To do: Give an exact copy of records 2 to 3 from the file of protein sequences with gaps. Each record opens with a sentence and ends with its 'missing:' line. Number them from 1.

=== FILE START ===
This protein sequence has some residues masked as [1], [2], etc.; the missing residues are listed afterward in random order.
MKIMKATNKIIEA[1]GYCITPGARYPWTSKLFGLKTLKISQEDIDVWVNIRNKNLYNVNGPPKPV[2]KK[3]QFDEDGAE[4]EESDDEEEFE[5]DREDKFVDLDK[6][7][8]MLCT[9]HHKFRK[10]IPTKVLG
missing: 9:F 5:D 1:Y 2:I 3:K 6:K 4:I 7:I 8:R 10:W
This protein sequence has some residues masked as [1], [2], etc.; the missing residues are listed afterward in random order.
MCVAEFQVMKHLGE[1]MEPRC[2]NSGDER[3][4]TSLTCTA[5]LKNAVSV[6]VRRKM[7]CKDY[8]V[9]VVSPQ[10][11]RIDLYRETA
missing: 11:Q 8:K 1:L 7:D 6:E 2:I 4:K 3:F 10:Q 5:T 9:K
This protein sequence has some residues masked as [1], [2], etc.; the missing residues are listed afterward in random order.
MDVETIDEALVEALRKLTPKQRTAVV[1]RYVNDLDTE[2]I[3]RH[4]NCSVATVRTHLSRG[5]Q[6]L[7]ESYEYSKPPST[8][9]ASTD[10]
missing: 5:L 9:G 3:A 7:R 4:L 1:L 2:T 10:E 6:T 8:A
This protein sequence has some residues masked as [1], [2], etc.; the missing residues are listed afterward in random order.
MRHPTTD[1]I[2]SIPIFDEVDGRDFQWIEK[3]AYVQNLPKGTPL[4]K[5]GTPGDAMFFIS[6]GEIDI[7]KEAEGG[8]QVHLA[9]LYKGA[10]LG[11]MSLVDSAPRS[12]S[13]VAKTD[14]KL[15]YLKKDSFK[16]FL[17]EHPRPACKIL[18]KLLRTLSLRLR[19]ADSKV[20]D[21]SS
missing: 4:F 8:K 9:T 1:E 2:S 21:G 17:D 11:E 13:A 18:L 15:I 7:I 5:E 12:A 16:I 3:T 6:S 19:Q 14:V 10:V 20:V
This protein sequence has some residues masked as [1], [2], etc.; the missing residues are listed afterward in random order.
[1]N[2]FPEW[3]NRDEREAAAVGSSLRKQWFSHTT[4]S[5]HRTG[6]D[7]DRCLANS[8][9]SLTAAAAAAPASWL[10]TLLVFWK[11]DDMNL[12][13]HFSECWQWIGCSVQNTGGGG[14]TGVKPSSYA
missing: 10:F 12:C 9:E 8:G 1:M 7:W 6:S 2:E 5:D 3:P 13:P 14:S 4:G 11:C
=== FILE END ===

This protein sequence has some residues masked as [1], [2], etc.; the missing residues are listed afterward in random order.
MCVAEFQVMKHLGE[1]MEPRC[2]NSGDER[3][4]TSLTCTA[5]LKNAVSV[6]VRRKM[7]CKDY[8]V[9]VVSPQ[10][11]RIDLYRETA
missing: 11:Q 8:K 1:L 7:D 6:E 2:I 4:K 3:F 10:Q 5:T 9:K
This protein sequence has some residues masked as [1], [2], etc.; the missing residues are listed afterward in random order.
MDVETIDEALVEALRKLTPKQRTAVV[1]RYVNDLDTE[2]I[3]RH[4]NCSVATVRTHLSRG[5]Q[6]L[7]ESYEYSKPPST[8][9]ASTD[10]
missing: 5:L 9:G 3:A 7:R 4:L 1:L 2:T 10:E 6:T 8:A